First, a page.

The Moscow city government made the decision to monopolize tobacco trade in the city. Vladimir Malyshkov, head of the city consumer market department, announced the launching of a new structure, Mostabak, which is to become a city government authorized agency on the tobacco market.

A new mission from the International Monetary Fund, which has started work in Moscow today, will stay here until Feb. 3-5. The article looks at the mission's tasks.

The government made the decision to raise wholesale gas prices for the population by 12 percent starting March 1. The article discusses what factors have made the government take this measure.

Heaps of Moscow garbage have overtaken the Moscow region, seriouslypolluting its natural environment. The newspaper reports on the measures the local administration is taking to stop the process.


The Moscow Regional Court Wednesday began to consider a criminal case of six people, who are accused of killing Valentin Sych, head of the Russian Hockey Federation, on July 11, 1998. The article details the case.


The newspaper offers another version of the reasons behind President Boris Yeltsin's new ailment. The article suggests that the President's administration is thinking of ways to organize a session hall for the president in the hospital. Though it's not a new idea, it has not been discussed in the press.

Political analysts last week tried to uncover the meaning of the Communist Party's intention to field three blocs in the upcoming parliamentary elections. The article comments on KPRF leader Gennady Zyuganov's statement on those blocs and the parties they will represent.

In an interview Foreign Minister Igor Sergeyev says in part why Russia's opinions on serious international political issues are often ignored, as was the case with U.S. airstrikes on Iraq.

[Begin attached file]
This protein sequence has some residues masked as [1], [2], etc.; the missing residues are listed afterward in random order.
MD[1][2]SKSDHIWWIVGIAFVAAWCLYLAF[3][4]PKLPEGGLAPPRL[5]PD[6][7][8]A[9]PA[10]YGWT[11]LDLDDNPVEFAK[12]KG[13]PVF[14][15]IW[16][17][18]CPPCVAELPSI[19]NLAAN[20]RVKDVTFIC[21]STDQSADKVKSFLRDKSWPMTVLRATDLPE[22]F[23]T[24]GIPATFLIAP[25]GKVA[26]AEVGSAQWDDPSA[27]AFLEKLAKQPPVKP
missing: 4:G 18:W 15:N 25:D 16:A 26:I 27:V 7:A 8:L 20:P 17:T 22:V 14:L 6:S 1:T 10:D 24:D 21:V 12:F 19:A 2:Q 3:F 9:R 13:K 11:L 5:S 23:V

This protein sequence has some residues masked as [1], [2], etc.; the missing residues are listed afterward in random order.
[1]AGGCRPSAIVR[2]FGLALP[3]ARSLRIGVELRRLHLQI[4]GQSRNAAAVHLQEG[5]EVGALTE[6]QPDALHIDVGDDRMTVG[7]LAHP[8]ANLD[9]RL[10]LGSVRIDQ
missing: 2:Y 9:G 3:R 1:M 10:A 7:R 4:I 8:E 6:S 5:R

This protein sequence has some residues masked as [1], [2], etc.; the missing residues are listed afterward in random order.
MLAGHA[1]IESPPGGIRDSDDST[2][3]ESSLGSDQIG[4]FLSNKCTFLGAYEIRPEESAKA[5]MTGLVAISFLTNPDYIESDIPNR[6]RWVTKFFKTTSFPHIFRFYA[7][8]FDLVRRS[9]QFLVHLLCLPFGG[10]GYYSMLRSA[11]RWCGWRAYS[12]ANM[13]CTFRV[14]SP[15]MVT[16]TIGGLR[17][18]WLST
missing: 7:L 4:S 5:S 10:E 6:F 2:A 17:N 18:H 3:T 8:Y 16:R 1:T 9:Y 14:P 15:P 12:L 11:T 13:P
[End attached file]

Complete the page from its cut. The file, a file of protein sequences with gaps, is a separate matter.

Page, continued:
In an interview economist Alexander Livshits explains how the government can return Russia to its previous (pre-crisis) economic position in three years when the dollar exchange rate is 6 rubles and inflation stands at 0.5 percent.

In an article political analyst Vadim Mikheyev shares his ideas on why the victory of Kazakhstan's President Nursultan Nazarbayev in the Sunday presidential elections suited the West and Moscow.

State Duma deputy Vladimir Lisichkin, head of the S.D. Labor and Social Policy Committee, believes that the existing approach to pension, medical and other types of social security is erroneous and causes social turmoil and confusion in state finances. In his opinion, a draft presidential decree on transferring several functions of social insurance funds to the Tax Ministry may become another serious political error with negative consequences.

In telephone calls AIF readers say how they have been deceived in shops, exchange offices, tourist agencies and elsewhere.

The Prosecutor General's Office is promising to make public the sensational gold and diamond fraud of the century: criminal investigators have completed an investigation of a scandalous criminal case of the Golden Ada company headed by Andrei Kozlyonok and the brothers Ashot and David Shegiryan. With the help of Russian highly-placed state bureaucrats, they managed to take jewelry worth $183 million to San Francisco. The article discusses the possible involvement of Russian state officials in the company's dealings.

Three articles explain that people should choose their words cautiously because the same words in thieves' language have quite different, and often crude, meanings.

In an interview film star and great theater actress Lyudmila Gurchenko talks about her happy life on the stage and her boring life at home. Lyudmila says in part that she should not have children because she must devote herself wholeheartedly to her profession.

The newspaper reports that experts are saying that approximately 50 percent of all boutiques in Moscow will close soon due to very high prices. The article gives their names and prices.

The newspaper highlights a great construction project in Moscow - the 3rd Ring Road. The road was launched in the city recently and will cost $643 million. The project will reportedly be completed in 2005.